Of the many questions about Eden Hazard—under-appreciated genius or indulged waster, saviour of Belgian football or obstacle to its success, victim of Jose Mourinho or a rat who undermined him—perhaps the most fundamental is whether he is a wide man or a central creator.
In an increasingly bifurcated world, it’s easy to lose sight of the fact that the solution to a problem may not lie at either end of a spectrum of possible answers but somewhere between the two poles: Hazard is thriving at Chelsea in what might perhaps best be described as an inside-left position.
It’s a role that has become increasingly common in recent seasons. It was probably Brendan Rodgers who began to popularise it in that brief spell at Liverpool when he adopted a 3-4-2-1 with Adam Lallana and Philippe Coutinho as the two. They occupied an awkward area for opponents, somewhere inside and in front of the full-backs but outside the holding midfielders.
The Liverpool comparison is intriguing. There are differences between Chelsea now and the Reds then, but that was probably the last time a change of style had such a dramatic impact on a team’s form as Liverpool, having played well but lost at Manchester United in December 2014, suddenly went on run in which they took 33 points from a possible 39.
Although that Liverpool experiment fell away, the problems defences have with players in those half-and-half positions have not. Pep Guardiola has done something similar with Manchester City, using Kevin De Bruyne and David Silva as “free eights.” Again, they seem like old-fashioned inside-forwards (the left of whom would traditionally wear eight) operating in that natural space that an opposing 4-2-3-1 would leave.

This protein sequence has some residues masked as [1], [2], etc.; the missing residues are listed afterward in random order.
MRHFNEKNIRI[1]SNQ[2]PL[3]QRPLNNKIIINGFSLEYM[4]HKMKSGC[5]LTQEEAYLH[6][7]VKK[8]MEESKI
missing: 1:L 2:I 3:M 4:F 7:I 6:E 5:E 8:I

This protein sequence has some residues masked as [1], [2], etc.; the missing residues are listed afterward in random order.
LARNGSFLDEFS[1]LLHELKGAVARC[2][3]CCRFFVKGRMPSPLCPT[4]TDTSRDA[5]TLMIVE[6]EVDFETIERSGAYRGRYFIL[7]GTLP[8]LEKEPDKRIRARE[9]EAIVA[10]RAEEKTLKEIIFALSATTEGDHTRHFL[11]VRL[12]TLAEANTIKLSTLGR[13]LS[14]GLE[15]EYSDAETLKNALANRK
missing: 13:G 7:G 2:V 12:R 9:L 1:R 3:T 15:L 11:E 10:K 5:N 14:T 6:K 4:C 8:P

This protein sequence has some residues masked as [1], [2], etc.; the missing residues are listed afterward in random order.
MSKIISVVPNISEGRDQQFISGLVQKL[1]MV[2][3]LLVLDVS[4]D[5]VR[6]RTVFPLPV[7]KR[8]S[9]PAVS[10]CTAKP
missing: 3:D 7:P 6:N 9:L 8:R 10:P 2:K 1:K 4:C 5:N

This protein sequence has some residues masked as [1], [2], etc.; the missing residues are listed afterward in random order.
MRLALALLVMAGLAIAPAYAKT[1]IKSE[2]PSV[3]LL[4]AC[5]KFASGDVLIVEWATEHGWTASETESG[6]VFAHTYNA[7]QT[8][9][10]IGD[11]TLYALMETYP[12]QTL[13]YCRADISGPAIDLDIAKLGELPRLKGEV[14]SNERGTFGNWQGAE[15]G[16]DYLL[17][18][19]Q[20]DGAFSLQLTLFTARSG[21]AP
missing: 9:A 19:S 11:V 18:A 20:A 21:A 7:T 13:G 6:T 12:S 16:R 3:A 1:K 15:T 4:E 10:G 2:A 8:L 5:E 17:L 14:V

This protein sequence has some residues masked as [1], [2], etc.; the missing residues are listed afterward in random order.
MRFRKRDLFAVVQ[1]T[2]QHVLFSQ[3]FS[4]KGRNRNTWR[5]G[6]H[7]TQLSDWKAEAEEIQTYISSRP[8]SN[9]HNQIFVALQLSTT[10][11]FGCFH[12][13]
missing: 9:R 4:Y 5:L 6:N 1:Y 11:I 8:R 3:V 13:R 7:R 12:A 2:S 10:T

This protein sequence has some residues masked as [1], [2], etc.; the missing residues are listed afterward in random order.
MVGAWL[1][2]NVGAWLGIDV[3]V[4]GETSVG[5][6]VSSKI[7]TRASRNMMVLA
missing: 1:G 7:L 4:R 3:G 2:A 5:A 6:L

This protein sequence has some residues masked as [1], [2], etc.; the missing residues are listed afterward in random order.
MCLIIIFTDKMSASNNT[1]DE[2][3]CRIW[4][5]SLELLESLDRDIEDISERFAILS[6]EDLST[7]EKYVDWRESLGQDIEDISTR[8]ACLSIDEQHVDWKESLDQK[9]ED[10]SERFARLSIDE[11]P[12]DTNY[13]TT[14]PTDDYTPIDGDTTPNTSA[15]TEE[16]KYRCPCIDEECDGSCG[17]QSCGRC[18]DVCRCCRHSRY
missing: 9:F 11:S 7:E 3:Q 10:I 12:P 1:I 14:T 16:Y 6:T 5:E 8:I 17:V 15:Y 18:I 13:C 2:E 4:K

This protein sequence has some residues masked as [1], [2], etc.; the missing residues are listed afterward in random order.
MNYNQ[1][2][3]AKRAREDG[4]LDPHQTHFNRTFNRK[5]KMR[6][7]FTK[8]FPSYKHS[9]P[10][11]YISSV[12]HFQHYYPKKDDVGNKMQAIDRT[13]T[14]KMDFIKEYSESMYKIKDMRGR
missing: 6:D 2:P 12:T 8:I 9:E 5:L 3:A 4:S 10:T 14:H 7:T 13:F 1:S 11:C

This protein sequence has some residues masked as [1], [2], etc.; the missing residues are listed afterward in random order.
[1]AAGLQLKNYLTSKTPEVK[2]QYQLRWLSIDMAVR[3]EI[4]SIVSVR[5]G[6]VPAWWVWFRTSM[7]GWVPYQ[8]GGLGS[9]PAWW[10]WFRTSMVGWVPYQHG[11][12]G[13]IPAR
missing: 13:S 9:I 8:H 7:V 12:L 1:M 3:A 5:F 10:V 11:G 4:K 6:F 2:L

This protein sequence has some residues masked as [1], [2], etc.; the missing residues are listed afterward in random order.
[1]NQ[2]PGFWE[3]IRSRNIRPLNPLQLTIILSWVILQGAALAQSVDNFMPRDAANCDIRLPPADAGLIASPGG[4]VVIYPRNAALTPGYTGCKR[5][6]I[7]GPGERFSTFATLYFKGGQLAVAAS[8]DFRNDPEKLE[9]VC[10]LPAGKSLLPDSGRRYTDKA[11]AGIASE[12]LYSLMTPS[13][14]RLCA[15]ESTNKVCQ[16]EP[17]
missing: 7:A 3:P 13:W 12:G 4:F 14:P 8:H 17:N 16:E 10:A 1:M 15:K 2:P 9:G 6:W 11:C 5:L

Chelsea and City use that inside-forward position in hard-pressing games, but it can also be of use for sides that sit off. The Serbia national team, for instance, who have started World Cup qualifying by taking seven points from three games, including a 3-2 win over Austria, use a 3-4-2-1 with Southampton’s Dusan Tadic and Hamburg’s Filip Kostic in the inside-forward roles, looking to spring counter-attacks and link up with the overlapping wing-backs.
Hazard, drifting in from that left-sided position that is neither on the wing nor central, has been devastating this season. He’s scored seven goals in the league already, which is three more than he got in the entirety of last season, and half of his highest tally in the Premier League, achieved in 2013-14 and 2014-15.
The goals are a reflection of how often he’s getting shooting opportunities. This season Hazard is averaging 3.3 shots per 90 minutes. Last season it was just 1.5, and he’s never had a full league season in which he’s averaged more than 2.3. A total of 1.7 of those shots per 90 minutes played have been on target, almost double his previous best for a full season.
“People told me I didn’t shoot enough,” Hazard told Het Laatste Nieuws (in Dutch). “I think now I try to shoot a lot, because if you don’t shoot you can’t score. I want to be the best. I try to reach this level. Like I said before I am playing now like when I was a kid.”